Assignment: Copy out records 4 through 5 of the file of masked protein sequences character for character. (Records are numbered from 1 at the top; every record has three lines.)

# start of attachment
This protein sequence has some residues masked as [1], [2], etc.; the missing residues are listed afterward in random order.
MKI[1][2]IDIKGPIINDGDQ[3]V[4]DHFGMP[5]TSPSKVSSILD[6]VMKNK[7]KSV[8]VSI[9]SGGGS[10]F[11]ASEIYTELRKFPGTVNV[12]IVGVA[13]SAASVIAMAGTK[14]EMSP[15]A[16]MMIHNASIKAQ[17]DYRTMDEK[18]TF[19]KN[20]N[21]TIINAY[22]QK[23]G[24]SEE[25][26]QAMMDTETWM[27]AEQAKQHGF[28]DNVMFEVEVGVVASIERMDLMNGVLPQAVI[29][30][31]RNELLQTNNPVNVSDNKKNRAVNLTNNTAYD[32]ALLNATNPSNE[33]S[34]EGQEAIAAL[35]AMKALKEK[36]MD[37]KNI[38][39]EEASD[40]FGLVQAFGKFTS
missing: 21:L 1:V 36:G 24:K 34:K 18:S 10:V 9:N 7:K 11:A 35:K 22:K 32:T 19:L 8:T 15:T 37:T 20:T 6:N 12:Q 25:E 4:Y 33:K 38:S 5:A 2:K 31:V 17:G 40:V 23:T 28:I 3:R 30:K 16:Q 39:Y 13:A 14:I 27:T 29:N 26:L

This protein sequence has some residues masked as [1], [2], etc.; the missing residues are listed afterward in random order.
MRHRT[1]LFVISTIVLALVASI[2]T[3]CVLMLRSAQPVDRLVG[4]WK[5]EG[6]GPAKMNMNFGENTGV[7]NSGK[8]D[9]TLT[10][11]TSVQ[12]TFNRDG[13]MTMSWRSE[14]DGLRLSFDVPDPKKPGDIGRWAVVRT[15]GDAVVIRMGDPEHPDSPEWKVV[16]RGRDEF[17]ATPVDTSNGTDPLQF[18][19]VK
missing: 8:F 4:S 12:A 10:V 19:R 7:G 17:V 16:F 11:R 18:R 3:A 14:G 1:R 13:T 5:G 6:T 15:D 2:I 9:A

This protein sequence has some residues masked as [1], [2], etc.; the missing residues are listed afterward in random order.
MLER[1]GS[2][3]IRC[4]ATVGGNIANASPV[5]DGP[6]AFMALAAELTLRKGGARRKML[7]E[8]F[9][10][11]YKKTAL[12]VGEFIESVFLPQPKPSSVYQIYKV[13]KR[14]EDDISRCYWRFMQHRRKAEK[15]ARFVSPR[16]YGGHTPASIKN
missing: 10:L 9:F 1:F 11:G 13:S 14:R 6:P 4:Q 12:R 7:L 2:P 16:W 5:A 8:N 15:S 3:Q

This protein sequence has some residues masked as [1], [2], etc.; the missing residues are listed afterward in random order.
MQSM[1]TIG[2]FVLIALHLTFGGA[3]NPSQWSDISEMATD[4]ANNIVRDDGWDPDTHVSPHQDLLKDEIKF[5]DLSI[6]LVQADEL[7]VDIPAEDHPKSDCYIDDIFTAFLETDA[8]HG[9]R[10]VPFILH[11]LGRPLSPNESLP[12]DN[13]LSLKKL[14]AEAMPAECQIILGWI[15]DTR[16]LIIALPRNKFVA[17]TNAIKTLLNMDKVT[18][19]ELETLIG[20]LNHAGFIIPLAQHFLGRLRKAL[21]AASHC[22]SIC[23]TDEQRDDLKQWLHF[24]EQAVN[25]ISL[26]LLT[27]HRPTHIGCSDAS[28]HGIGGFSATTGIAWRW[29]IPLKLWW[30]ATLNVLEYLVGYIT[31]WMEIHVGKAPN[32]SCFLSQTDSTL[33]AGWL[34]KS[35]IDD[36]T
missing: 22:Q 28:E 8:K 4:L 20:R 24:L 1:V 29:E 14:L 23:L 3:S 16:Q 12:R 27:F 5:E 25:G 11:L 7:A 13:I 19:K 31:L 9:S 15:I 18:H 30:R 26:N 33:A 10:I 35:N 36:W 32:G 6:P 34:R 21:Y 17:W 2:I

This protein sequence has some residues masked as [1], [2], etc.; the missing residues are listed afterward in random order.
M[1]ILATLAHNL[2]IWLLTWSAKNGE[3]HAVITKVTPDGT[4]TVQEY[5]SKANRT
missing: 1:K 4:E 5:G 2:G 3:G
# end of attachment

This protein sequence has some residues masked as [1], [2], etc.; the missing residues are listed afterward in random order.
MQSM[1]TIG[2]FVLIALHLTFGGA[3]NPSQWSDISEMATD[4]ANNIVRDDGWDPDTHVSPHQDLLKDEIKF[5]DLSI[6]LVQADEL[7]VDIPAEDHPKSDCYIDDIFTAFLETDA[8]HG[9]R[10]VPFILH[11]LGRPLSPNESLP[12]DN[13]LSLKKL[14]AEAMPAECQIILGWI[15]DTR[16]LIIALPRNKFVA[17]TNAIKTLLNMDKVT[18][19]ELETLIG[20]LNHAGFIIPLAQHFLGRLRKAL[21]AASHC[22]SIC[23]TDEQRDDLKQWLHF[24]EQAVN[25]ISL[26]LLT[27]HRPTHIGCSDAS[28]HGIGGFSATTGIAWRW[29]IPLKLWW[30]ATLNVLEYLVGYIT[31]WMEIHVGKAPN[32]SCFLSQTDSTL[33]AGWL[34]KS[35]IDD[36]T
missing: 22:Q 28:E 8:K 4:L 20:R 24:L 1:V 29:E 14:L 23:L 3:S 16:Q 12:R 27:F 5:E 25:G 11:L 7:A 13:I 19:K 31:L 9:S 15:I 18:H 30:R 26:N 33:A 10:I 35:N 36:W 32:G 6:P 34:R 21:Y 17:W 2:I

This protein sequence has some residues masked as [1], [2], etc.; the missing residues are listed afterward in random order.
M[1]ILATLAHNL[2]IWLLTWSAKNGE[3]HAVITKVTPDGT[4]TVQEY[5]SKANRT
missing: 1:K 4:E 5:G 2:G 3:G